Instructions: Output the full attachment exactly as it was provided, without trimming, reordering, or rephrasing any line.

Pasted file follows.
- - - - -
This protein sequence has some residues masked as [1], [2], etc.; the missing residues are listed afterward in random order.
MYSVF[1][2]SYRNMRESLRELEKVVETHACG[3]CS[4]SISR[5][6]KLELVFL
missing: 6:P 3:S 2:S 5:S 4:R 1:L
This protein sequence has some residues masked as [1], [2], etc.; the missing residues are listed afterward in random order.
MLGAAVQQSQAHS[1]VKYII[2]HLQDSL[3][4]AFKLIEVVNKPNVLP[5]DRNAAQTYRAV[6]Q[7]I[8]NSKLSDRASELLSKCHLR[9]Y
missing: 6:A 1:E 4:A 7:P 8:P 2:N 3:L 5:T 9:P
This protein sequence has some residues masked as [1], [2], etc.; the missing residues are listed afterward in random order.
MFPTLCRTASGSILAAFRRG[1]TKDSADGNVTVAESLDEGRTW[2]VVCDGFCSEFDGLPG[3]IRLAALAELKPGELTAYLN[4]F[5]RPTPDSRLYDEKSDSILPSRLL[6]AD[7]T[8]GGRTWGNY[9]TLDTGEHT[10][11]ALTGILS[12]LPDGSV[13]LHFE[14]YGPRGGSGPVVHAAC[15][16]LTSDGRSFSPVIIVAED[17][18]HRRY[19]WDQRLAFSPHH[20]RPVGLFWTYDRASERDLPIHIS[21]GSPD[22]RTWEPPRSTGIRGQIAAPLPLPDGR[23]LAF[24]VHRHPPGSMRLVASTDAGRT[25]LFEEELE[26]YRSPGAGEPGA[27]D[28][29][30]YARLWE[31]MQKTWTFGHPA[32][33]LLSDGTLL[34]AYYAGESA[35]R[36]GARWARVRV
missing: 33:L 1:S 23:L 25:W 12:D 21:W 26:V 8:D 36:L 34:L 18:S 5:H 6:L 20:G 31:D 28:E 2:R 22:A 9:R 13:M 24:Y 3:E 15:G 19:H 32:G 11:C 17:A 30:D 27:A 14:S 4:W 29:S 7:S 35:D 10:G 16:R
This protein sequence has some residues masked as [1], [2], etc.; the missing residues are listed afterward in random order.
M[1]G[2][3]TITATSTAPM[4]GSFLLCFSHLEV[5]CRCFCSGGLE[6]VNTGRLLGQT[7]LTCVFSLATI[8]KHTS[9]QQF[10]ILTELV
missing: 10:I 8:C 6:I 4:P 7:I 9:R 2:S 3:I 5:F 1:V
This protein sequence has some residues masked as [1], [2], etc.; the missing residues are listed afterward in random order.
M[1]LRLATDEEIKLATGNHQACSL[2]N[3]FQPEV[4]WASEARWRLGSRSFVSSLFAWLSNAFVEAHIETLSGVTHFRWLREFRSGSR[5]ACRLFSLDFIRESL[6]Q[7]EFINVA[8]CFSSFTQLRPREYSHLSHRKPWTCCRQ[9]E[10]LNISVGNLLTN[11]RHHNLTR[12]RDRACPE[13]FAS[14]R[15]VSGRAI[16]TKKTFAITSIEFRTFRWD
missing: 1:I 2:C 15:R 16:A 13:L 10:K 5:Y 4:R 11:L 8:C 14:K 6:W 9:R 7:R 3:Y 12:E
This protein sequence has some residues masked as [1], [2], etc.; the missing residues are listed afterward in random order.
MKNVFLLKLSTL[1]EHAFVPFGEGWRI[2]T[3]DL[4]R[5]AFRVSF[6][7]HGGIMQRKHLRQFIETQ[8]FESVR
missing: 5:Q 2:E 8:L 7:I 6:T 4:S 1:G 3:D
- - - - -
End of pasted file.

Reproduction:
This protein sequence has some residues masked as [1], [2], etc.; the missing residues are listed afterward in random order.
MYSVF[1][2]SYRNMRESLRELEKVVETHACG[3]CS[4]SISR[5][6]KLELVFL
missing: 6:P 3:S 2:S 5:S 4:R 1:L
This protein sequence has some residues masked as [1], [2], etc.; the missing residues are listed afterward in random order.
MLGAAVQQSQAHS[1]VKYII[2]HLQDSL[3][4]AFKLIEVVNKPNVLP[5]DRNAAQTYRAV[6]Q[7]I[8]NSKLSDRASELLSKCHLR[9]Y
missing: 6:A 1:E 4:A 7:P 8:P 2:N 3:L 5:T 9:P
This protein sequence has some residues masked as [1], [2], etc.; the missing residues are listed afterward in random order.
MFPTLCRTASGSILAAFRRG[1]TKDSADGNVTVAESLDEGRTW[2]VVCDGFCSEFDGLPG[3]IRLAALAELKPGELTAYLN[4]F[5]RPTPDSRLYDEKSDSILPSRLL[6]AD[7]T[8]GGRTWGNY[9]TLDTGEHT[10][11]ALTGILS[12]LPDGSV[13]LHFE[14]YGPRGGSGPVVHAAC[15][16]LTSDGRSFSPVIIVAED[17][18]HRRY[19]WDQRLAFSPHH[20]RPVGLFWTYDRASERDLPIHIS[21]GSPD[22]RTWEPPRSTGIRGQIAAPLPLPDGR[23]LAF[24]VHRHPPGSMRLVASTDAGRT[25]LFEEELE[26]YRSPGAGEPGA[27]D[28][29][30]YARLWE[31]MQKTWTFGHPA[32][33]LLSDGTLL[34]AYYAGESA[35]R[36]GARWARVRV
missing: 33:L 1:S 23:L 25:W 12:D 21:W 26:V 8:D 36:L 34:L 18:S 5:H 6:L 20:G 31:D 28:E 2:R 22:A 9:R 13:M 24:Y 3:E 15:G 19:H 32:G 11:C 17:A 30:D 27:A 14:S 4:W 29:S 7:S 35:D 10:G 16:R
This protein sequence has some residues masked as [1], [2], etc.; the missing residues are listed afterward in random order.
M[1]G[2][3]TITATSTAPM[4]GSFLLCFSHLEV[5]CRCFCSGGLE[6]VNTGRLLGQT[7]LTCVFSLATI[8]KHTS[9]QQF[10]ILTELV
missing: 10:I 8:C 6:I 4:P 7:I 9:R 2:S 3:I 5:F 1:V
This protein sequence has some residues masked as [1], [2], etc.; the missing residues are listed afterward in random order.
M[1]LRLATDEEIKLATGNHQACSL[2]N[3]FQPEV[4]WASEARWRLGSRSFVSSLFAWLSNAFVEAHIETLSGVTHFRWLREFRSGSR[5]ACRLFSLDFIRESL[6]Q[7]EFINVA[8]CFSSFTQLRPREYSHLSHRKPWTCCRQ[9]E[10]LNISVGNLLTN[11]RHHNLTR[12]RDRACPE[13]FAS[14]R[15]VSGRAI[16]TKKTFAITSIEFRTFRWD
missing: 1:I 2:C 15:R 16:A 13:L 10:K 5:Y 4:R 11:L 8:C 14:K 6:W 9:R 7:R 3:Y 12:E
This protein sequence has some residues masked as [1], [2], etc.; the missing residues are listed afterward in random order.
MKNVFLLKLSTL[1]EHAFVPFGEGWRI[2]T[3]DL[4]R[5]AFRVSF[6][7]HGGIMQRKHLRQFIETQ[8]FESVR
missing: 5:Q 2:E 8:L 7:I 6:T 4:S 1:G 3:D